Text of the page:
Alcohol- I’ve never lived in a place where musicians bartenders and the rest of the work force in the venues work for so little while selling categorically expensive drinks. There is money, and it is being spent on alcohol. Every major and most minor festivals Ive performed at in North America have been heavily sponsored by booze companies. This has ALWAYS been the case with popular music performances since the turn of the century. A symbiosis. I’d love to see NS’s uniquely bizarre antiquated and paternalistic alcohol legislation altered to mandate regular significant funding for performing arts-this could provide performance guarantees offered at more venues, making them attractive to touring bands (who are generally losing money by touring) and creating competition in the local market amongst performers (be good/get better/work/develop), lowering cover prices, and ultimately bringing people out to shows, to enjoy the music and buy lots of ridiculously over-priced alcohol for the venue. This is a working model in American towns and cities. Otherwise, house concerts, and let the regulators and regulated broken model die off- nothing creates community better.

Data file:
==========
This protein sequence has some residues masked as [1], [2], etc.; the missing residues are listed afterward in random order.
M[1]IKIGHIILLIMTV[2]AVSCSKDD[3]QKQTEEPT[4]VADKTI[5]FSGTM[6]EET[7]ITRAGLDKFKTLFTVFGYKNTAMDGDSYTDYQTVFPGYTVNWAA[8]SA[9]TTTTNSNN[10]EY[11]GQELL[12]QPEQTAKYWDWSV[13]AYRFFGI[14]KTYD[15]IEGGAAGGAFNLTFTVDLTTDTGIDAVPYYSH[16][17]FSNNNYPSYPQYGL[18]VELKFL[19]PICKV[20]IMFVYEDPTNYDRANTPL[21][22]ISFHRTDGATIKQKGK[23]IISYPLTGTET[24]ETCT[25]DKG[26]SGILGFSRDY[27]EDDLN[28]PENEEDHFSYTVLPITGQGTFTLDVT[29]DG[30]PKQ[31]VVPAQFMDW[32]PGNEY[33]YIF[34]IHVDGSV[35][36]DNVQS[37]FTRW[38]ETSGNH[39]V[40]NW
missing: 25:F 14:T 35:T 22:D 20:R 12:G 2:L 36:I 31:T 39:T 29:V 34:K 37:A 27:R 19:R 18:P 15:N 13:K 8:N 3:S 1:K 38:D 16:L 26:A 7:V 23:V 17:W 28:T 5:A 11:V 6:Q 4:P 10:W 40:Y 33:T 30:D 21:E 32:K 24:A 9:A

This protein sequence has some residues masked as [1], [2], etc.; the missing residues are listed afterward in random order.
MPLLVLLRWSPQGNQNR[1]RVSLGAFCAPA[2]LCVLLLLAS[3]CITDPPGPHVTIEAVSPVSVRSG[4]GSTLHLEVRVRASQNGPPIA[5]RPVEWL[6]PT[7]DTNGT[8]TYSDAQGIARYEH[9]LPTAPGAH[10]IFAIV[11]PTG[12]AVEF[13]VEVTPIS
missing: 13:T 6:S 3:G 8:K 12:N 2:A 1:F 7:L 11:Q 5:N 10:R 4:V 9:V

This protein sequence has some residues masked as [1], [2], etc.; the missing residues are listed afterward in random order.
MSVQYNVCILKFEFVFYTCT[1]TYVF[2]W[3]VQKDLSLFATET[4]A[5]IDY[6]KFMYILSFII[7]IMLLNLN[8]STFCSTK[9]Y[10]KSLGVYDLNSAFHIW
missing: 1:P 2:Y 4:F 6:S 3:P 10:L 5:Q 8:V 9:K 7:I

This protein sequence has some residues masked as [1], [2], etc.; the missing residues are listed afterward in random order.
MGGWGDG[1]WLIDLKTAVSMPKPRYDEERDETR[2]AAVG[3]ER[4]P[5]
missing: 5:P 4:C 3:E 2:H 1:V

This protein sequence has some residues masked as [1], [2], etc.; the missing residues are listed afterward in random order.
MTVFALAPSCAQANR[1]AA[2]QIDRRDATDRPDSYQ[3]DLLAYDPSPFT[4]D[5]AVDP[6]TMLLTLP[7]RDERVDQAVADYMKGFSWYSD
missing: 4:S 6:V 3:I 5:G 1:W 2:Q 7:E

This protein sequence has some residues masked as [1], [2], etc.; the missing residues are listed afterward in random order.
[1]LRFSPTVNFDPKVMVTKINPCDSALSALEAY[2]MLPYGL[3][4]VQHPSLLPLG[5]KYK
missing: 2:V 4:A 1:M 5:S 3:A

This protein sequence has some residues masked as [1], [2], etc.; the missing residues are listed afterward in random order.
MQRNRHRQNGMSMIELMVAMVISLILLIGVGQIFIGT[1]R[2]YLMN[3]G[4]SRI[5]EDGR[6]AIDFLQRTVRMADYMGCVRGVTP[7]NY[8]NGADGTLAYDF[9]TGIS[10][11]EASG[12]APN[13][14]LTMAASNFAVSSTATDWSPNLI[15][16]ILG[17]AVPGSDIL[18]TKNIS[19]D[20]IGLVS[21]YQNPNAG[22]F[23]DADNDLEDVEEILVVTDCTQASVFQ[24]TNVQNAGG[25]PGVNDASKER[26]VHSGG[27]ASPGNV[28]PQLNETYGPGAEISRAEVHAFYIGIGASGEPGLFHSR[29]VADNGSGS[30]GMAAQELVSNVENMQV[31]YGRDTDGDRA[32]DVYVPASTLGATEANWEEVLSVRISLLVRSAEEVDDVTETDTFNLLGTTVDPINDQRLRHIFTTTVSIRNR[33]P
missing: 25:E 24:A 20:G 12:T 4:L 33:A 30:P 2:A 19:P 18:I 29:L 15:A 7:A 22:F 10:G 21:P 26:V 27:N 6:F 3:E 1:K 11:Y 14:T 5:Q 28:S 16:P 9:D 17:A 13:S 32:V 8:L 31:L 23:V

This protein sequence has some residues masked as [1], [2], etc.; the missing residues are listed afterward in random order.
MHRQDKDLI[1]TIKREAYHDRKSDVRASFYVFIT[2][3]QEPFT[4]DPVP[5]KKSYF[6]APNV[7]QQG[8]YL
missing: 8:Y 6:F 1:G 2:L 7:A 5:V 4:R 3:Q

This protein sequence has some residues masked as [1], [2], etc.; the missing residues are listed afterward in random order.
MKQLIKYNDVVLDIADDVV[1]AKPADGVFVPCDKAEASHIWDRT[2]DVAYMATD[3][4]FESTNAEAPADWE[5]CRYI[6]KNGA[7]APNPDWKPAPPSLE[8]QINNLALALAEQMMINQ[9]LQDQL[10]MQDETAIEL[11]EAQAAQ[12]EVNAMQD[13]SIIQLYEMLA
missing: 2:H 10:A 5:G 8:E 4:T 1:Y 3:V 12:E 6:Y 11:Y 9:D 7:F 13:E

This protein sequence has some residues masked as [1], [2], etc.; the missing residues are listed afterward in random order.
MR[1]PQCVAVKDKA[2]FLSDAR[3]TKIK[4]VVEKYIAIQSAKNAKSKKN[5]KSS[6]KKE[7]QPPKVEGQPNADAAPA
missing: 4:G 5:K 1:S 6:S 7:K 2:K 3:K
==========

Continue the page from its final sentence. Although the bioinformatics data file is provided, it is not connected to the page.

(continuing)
2. Atlantic Canada needs to adapt to what people want in the same manner that Western Canada bars and clubs have done. Start the band at 8pm…not 10 or 11. People will come out earlier, and can still go home earlier. This basically saved the club scene in the West, and would be beneficial to the musicians as well.

      1. Hello, I live in Winnipeg and we have moved to a system of gigs on Sunday to Thursday the doors are at 7 the first band is on at 8 and second band on at 9 and show wraps up abour 1030 at the lastest.

        On the weekends the first band is on around 945 and the show ends at 1 at the latest.

        So far it’s working well and have seen positive changes. The 9-5ers can come hang and if you want to stay out and party you can.